Calls for a crime inquiry to address law and order concerns in regional areas like Dubbo have been dismissed by the NSW police minister.
In October 2023, the NSW Country Mayors Association, in support with the NSW Police Association and NSW Farmers, urged the NSW government to hold an inquiry into crime in rural and regional areas.
It came after data showed up to 90 per cent of crimes including vehicle theft, breaking and entering, sexual assault and domestic assault are happening in regional communities.
"One-third of NSW's population live outside metropolitan areas, but we are still second-class citizens when it comes to the safety of our communities," CMA chair Jamie Chaffey said at the time.
When comparing the rate of incidents per 100,000 people, Dubbo's break and enters to non-dwellings are 5.4 times the NSW average. The Bureau of Statistics and Data information shows home break-ins are at 4.5 times the NSW average.
Vehicle thefts are 3.6 times higher than the rest of NSW and domestic violence is three times as high.
But police minister Yasmin Catley said police were already addressing those issues.
"I've visited regional towns since becoming police minister and spoken to community groups, I am aware of the issues they're raising," she said.
"We don't need a parliamentary inquiry for politicians to tell us there's a problem. We know there's a problem and police are addressing it."
"Where there's a need, police will respond," Ms Catley said.
"We know police can surge resources; officers are highly mobile, adaptable and can respond to incidents right across their local district to meet the needs of all communities day and night."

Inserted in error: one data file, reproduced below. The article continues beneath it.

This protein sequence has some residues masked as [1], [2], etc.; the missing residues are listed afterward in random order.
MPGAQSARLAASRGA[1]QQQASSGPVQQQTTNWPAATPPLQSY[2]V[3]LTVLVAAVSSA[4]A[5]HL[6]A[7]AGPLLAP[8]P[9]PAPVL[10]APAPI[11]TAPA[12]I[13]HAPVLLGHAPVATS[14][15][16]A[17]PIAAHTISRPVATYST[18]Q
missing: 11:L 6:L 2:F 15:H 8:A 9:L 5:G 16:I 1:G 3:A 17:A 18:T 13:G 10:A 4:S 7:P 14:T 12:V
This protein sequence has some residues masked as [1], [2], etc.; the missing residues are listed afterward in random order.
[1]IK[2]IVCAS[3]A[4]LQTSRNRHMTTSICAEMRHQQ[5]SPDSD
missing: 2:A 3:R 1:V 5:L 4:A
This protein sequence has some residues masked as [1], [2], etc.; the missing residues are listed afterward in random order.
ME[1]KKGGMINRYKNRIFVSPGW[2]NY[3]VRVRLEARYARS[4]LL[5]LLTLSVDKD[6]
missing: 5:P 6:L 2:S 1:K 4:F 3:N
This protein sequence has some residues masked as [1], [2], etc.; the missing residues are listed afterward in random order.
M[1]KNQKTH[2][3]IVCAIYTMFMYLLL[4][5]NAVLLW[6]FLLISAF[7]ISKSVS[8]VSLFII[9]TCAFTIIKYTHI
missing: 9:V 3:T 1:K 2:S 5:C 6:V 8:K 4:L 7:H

Shadow Minister for Police Paul Toole said an inquiry was needed and was left disappointed by the minister's response.
"An inquiry would give us the answers we need to questions like what the core issues are and what our hardworking police need to combat this crime," Mr Toole said.
"This is a minister who is turning a blind eye to the issues at hand, especially if it doesn't apply to a metro area.
"This situation cannot go on, we can't have residents afraid to step out their front door. That's no way to live, and nobody deserves to feel that way.
"We need to ensure we have enough police on the ground, with the resources they need to proactively address and deter criminal activity and make rural areas a no-go-zone for potential wrongdoers.
"We need a bi-partisan supported inquiry to address regional and rural crime, it's that simple."
However, Dubbo councillor Matt Wright has previously said to get enough police on the ground, people needed to be reporting crime.
The comments were made after he heard people in Wellington were not going to the police.
"For police to build an evidence-based case on growing numbers in a certain area it absolutely relies on the community to report crime," he said.
"It's a cycle. Communities are part of this as well. They do need to put their hand up, they need to report that crime, build those case statistics up so that we can push forward and support that case for a 24 hour police station [in Wellington]," he said.
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